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Human 45,X Fibroblast Transcriptome Reveals Distinct Differentially Expressed Genes Including Long Noncoding RNAs Potentially Associated with the Pathophysiology of Turner Syndrome

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      Abstract

      Turner syndrome is a chromosomal abnormality characterized by the absence of whole or part of the X chromosome in females. This X aneuploidy condition is associated with a diverse set of clinical phenotypes such as gonadal dysfunction, short stature, osteoporosis and Type II diabetes mellitus, among others. These phenotypes differ in their severity and penetrance among the affected individuals. Haploinsufficiency for a few X linked genes has been associated with some of these disease phenotypes. RNA sequencing can provide valuable insights to understand molecular mechanism of disease process. In the current study, we have analysed the transcriptome profiles of human untransformed 45,X and 46,XX fibroblast cells and identified differential expression of genes in these two karyotypes. Functional analysis revealed that these differentially expressing genes are associated with bone differentiation, glucose metabolism and gonadal development pathways. We also report differential expression of lincRNAs in X monosomic cells. Our observations provide a basis for evaluation of cellular and molecular mechanism(s) in the establishment of Turner syndrome phenotypes.

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      Most cited references 66

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      GENCODE: the reference human genome annotation for The ENCODE Project.

      The GENCODE Consortium aims to identify all gene features in the human genome using a combination of computational analysis, manual annotation, and experimental validation. Since the first public release of this annotation data set, few new protein-coding loci have been added, yet the number of alternative splicing transcripts annotated has steadily increased. The GENCODE 7 release contains 20,687 protein-coding and 9640 long noncoding RNA loci and has 33,977 coding transcripts not represented in UCSC genes and RefSeq. It also has the most comprehensive annotation of long noncoding RNA (lncRNA) loci publicly available with the predominant transcript form consisting of two exons. We have examined the completeness of the transcript annotation and found that 35% of transcriptional start sites are supported by CAGE clusters and 62% of protein-coding genes have annotated polyA sites. Over one-third of GENCODE protein-coding genes are supported by peptide hits derived from mass spectrometry spectra submitted to Peptide Atlas. New models derived from the Illumina Body Map 2.0 RNA-seq data identify 3689 new loci not currently in GENCODE, of which 3127 consist of two exon models indicating that they are possibly unannotated long noncoding loci. GENCODE 7 is publicly available from gencodegenes.org and via the Ensembl and UCSC Genome Browsers.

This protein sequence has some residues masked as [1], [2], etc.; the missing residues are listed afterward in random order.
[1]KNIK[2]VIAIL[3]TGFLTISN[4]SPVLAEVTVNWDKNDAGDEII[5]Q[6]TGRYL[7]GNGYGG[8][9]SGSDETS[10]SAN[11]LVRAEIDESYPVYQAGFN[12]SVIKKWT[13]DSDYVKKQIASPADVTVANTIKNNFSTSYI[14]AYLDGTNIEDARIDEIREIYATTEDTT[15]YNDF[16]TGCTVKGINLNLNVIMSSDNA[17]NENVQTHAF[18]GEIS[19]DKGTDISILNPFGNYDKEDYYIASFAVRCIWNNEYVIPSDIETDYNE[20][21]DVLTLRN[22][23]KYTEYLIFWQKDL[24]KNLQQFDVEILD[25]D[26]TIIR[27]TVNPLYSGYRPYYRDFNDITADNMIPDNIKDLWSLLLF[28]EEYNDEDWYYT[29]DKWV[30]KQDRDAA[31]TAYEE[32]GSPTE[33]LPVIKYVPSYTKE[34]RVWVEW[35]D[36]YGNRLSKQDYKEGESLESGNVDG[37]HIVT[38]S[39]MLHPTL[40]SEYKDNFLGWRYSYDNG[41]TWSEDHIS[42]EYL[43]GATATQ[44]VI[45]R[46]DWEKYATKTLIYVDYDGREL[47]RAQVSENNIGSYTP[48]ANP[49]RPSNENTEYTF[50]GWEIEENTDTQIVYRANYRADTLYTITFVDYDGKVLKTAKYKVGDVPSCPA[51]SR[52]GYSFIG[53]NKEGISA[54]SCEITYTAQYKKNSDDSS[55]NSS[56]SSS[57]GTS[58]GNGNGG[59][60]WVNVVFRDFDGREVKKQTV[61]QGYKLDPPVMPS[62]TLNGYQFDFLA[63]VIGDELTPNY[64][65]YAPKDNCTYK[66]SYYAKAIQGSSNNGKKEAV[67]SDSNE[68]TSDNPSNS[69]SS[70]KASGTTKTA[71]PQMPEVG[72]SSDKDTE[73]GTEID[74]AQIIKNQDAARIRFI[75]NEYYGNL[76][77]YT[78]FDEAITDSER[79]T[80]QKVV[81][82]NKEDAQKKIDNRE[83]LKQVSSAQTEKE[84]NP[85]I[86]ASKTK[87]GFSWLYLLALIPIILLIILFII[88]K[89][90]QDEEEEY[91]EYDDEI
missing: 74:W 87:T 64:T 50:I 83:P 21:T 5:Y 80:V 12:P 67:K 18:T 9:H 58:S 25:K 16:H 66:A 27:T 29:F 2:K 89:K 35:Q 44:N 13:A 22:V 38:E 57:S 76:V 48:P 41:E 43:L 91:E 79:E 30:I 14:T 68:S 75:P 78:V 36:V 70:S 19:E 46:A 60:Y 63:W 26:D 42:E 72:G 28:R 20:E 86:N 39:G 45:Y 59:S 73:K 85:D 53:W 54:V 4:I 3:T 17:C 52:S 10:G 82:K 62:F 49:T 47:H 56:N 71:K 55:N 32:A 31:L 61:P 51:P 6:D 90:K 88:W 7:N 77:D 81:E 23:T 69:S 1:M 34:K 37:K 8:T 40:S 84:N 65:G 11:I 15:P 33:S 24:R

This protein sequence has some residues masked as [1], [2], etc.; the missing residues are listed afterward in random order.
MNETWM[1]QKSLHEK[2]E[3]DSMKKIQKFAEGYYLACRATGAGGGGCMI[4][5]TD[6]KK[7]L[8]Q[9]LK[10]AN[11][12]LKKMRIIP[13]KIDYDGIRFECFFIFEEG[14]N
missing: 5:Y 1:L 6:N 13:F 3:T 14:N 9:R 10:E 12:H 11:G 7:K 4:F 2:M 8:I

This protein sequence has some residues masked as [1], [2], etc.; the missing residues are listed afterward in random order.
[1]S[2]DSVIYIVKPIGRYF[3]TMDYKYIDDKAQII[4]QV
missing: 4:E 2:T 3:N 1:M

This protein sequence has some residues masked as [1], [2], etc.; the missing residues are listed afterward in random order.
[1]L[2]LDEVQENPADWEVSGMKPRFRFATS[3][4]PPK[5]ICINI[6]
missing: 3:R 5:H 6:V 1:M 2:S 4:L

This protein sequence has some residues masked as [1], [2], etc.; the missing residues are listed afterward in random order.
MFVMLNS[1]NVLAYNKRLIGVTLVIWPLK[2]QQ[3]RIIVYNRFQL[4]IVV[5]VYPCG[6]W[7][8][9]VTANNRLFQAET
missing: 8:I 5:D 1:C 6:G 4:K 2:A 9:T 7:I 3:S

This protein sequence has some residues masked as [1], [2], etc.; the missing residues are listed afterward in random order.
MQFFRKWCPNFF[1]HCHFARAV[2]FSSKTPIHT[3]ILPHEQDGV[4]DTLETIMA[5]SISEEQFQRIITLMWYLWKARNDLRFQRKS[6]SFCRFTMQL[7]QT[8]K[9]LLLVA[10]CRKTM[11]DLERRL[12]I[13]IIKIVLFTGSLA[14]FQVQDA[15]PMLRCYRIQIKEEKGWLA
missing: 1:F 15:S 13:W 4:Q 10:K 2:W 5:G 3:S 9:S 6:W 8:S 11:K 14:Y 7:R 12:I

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        SolexaQA: At-a-glance quality assessment of Illumina second-generation sequencing data

        Background Illumina's second-generation sequencing platform is playing an increasingly prominent role in modern DNA and RNA sequencing efforts. However, rapid, simple, standardized and independent measures of run quality are currently lacking, as are tools to process sequences for use in downstream applications based on read-level quality data. Results We present SolexaQA, a user-friendly software package designed to generate detailed statistics and at-a-glance graphics of sequence data quality both quickly and in an automated fashion. This package contains associated software to trim sequences dynamically using the quality scores of bases within individual reads. Conclusion The SolexaQA package produces standardized outputs within minutes, thus facilitating ready comparison between flow cell lanes and machine runs, as well as providing immediate diagnostic information to guide the manipulation of sequence data for downstream analyses.